By Muhammed Magdy
September 19, 2018
The Sept. 5 front page of Sawt al-Azhar, the official newspaper of Egypt's Al-Azhar Al-Sharif, featured several women, some of them unveiled, discussing sexual harassment. The unprecedented publication was a shock to both religious and social circles but was widely welcomed by human rights and women's rights activists.
“This is amazing. I did not expect them to publish my photo. I was asked to give comments on Al-Azhar’s role vis-à-vis women and recommendations to this effect. All my comments were unedited and published in the article. I am really astonished,” Azza Soliman, head of the Centre for Egyptian Women Legal Assistance, told Al-Monitor.
Ahmed al-Sawi, Sawt al-Azhar’s editor-in-chief, told Al-Monitor that it was not the first time that the newspaper has published the photos of and writing by unveiled women writers.
Sawi told Al-Monitor that the newspaper’s front page is a statement against harassment.
On Aug. 28, Al-Azhar issued a statement in response to the controversy that was sparked in Egypt when a woman was verbally harassed in a posh Cairo neighborhood on Aug. 16. The young woman, Mona Gebran, posted a video of a young man trying to harass her on Facebook. The video went viral and some commentators said that she was harassed because of her inappropriate clothing.
The statement read, “Harassment is a forbidden and deviant behavior, as it encroaches on the privacy, freedom and dignity of women. Justifying harassment with the women's clothing shows a misinterpreted understanding of the issue.” Al-Azhar also called for laws criminalizing and punishing harassment.
Al-Azhar has changed its stance on harassment since four years ago, when a PhD student at Al-Azhar University was harassed by her thesis adviser, and ended up being punished when she complained.
The results of a 2016 survey conducted by the Central Agency for Public Mobilization and Statistics showed that 49% of women living in slums were subjected to harassment, and 36% of young women aged between 15 and 17 have been sexually harassed.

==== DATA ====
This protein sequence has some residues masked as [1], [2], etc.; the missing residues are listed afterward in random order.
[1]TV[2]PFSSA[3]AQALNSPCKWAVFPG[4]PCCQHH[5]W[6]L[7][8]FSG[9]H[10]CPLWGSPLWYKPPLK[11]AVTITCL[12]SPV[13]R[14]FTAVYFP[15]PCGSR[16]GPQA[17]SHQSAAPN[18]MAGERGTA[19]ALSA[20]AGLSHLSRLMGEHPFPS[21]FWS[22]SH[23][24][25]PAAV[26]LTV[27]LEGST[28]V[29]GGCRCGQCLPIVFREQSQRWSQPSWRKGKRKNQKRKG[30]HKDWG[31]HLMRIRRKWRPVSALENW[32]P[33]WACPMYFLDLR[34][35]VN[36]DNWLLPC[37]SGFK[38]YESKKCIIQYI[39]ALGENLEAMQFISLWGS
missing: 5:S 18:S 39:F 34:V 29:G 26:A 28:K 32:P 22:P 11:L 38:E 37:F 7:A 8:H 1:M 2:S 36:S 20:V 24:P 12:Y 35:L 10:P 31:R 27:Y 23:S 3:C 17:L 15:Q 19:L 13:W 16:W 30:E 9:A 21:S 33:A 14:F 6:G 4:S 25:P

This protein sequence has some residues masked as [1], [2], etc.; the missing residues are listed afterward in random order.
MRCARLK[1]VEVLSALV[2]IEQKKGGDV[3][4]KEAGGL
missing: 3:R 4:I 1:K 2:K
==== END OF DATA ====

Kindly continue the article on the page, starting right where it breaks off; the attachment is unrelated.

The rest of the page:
Sawi noted that the newspaper’s role is to be a bridge between the community and Al-Azhar and be more engaged in dialogues and discussions on public issues, offering its religious opinions on social issues and addressing major social issues such as a child marriage and equality between Egyptian citizens of different religions.
“I am a journalist and thus I am viewed as belonging to the democratic civil movement. Yet I was chosen by Al-Azhar a year and a half ago to be the editor-in-chief of its newspaper. I discovered that Al-Azhar is introducing moderate Islam — a fact that the media fails to highlight,” Sawi told Al-Monitor.
Ilham Shahin, a professor of philosophy at Al-Azhar University, was surprised by the reactions to the newspaper. “It is not strange for Al-Azhar to discuss and to publish a diversity of opinions,” she told Al-Monitor.
For her part, Soliman explained that over the past three years Al-Azhar has been responsive to the calls of civil society organizations for dialogues on women’s issues such as the practice of verbal divorce, or "Talaq," and proof of paternity. However, she noted that the men of Al-Azhar often do not share the women's opinion on how to resolve these issues.